Home again, home again, jiggety jig! I have so many different things to blog about, it's taken me a while to think about how to do this. I am going blog chronologically and some entries will be about only one day, and others will combine days. So sit back, and fasten your seatbelt! Be prepared to go into the past to the Civil War, spend some time at a quilt show, see new work of mine, and just generally get caught up with a cup of tea or coffee!
Before I start with my trip, I'll try to answer a couple of questions asked rgarding the Cherry Limeade quilt. First of all, there is only one pattern - a circle! I've referenced Dale Fleming's book and technique before about how to make these circles, so you can learn that from her. She was on Alex Anderson's show, and you can see the reference points here. Sharon Schaumburg and Kelly Gallagher Abbot both use pretty much the same technique, but I think Dale's book is a bit more straight forward with pictures to reference. The background is also explained in her book. The green fabric with the pink polka dots is called Dipped Chicks from Clothworks. I haven't finished the final borders simply because of the trip and several other commitments that must be done SOON. I'll post it when it's completed!
Here I am home in the Midwest again, with my family and friends around me. I spent a marvelous day in Tennessee following my research of my ancestors, finding their home land and graves. I learned more about the Civil War than I ever had in the past, and met some wonderful people along the way.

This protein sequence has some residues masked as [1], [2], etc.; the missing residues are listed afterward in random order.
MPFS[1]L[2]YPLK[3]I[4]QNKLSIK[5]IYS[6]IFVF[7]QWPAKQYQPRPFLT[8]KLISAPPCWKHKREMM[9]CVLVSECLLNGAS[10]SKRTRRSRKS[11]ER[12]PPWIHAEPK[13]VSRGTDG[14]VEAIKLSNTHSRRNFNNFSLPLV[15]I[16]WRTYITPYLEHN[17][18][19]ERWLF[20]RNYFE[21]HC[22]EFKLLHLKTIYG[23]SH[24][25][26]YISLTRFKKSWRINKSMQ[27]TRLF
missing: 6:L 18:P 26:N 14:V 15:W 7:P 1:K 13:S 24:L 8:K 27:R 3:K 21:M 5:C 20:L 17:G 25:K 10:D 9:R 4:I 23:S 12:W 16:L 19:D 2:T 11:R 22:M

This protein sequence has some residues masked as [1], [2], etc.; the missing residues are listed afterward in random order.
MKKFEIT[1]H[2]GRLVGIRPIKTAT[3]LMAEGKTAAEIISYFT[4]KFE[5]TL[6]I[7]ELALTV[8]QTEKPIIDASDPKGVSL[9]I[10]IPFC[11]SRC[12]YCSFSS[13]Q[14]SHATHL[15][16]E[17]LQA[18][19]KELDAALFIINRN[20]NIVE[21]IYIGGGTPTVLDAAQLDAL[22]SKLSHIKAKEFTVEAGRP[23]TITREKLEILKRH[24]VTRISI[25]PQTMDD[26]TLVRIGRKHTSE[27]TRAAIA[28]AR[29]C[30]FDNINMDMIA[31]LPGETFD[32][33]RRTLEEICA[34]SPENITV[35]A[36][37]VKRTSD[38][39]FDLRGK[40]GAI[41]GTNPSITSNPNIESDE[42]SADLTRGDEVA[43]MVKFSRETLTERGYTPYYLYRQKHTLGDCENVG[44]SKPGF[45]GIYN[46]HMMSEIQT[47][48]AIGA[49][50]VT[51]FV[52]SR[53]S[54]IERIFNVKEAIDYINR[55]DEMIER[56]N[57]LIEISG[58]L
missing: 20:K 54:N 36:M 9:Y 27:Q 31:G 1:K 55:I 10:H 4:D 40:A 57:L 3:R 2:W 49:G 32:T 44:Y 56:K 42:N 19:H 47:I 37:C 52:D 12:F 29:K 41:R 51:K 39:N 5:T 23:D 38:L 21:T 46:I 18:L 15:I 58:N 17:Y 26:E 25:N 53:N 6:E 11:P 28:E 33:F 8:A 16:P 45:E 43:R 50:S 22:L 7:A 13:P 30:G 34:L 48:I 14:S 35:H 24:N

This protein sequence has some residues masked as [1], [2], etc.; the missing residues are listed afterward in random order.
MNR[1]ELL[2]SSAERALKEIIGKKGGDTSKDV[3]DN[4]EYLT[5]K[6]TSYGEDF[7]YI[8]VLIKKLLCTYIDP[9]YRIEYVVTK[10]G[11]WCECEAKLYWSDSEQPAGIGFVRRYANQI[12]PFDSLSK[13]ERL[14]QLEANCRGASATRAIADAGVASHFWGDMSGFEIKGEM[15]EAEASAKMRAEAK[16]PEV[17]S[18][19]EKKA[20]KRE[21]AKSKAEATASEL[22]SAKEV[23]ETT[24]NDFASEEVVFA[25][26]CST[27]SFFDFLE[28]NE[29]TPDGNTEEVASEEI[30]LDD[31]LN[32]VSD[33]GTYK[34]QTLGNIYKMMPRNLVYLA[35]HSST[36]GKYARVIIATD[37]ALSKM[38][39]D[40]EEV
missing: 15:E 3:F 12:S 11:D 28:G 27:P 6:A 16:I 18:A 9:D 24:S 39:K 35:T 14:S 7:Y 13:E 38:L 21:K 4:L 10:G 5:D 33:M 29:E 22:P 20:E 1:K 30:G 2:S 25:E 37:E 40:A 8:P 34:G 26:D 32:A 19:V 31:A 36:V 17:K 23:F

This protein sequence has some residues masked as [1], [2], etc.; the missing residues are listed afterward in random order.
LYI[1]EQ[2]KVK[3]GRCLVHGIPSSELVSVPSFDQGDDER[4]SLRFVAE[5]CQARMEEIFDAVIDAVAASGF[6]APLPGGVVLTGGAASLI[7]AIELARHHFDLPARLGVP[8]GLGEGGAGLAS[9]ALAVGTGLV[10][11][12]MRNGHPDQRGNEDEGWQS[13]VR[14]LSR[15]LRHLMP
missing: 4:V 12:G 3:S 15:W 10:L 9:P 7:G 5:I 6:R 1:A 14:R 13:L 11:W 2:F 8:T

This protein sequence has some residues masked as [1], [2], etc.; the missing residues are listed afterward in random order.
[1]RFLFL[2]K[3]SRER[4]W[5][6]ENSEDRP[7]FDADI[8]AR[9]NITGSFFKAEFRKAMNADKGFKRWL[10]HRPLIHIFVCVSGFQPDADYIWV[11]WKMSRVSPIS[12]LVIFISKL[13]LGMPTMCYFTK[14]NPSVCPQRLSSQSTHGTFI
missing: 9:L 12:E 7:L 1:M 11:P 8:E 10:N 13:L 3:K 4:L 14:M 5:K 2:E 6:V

I started my journey by driving south of Nashville to the Murfreesboro area. There I found the Stones River National Cemetery, where one of my ancestors lays at rest in the National Cemetery. I was able to locate his name by using an on-line civil war soldier cemetery locator, and I've had this piece of information for several years. I've just never been in this area to go find him before. Additionally, all I had was the date that he died and that he died at Murfreesboro.
At the visitor center, I found Park Ranger Bill, anxious and willing to share information with me. He was so excited to have a descendant, too! I got to sign a descendant's register, and I felt quite honored. He got out maps of the day of the battle, hour by hour, and found the regiment that my soldier was with, then proceeded to tell me where he was at all points of the battle. After I bought a book about the three day battle at Stones River, I was ready to walk the battle area. Now, you have to understand, that it was very hot this day! The temperature was 107 degrees!!!!! Whewee!
This is where I started walking. As you can tell by the marker, this is the eve of the battle.
This is where Thomas (my soldier) was having breakfast with the 49th Ohio infantry regiment when the battle began about 6 AM on Dec 31, 1862.
There is a lot to see and absorb at this site, and if you want to read more about it, you can find more information here. It's wonderfully preserved, with the original cannons, and cleared fields. Even if you don't have ancestors here, you would truly enjoy the history of the area!
This is only a partial view of the cemetery.
Thomas VanBuskirt(k) at rest. He was wounded in this battle, and moved to Murfreesboro. He died 6 months later (June), and laid to rest in this cemetery.
The next posting will be more genealogy, and some fun stuff from the Nashville AQS show.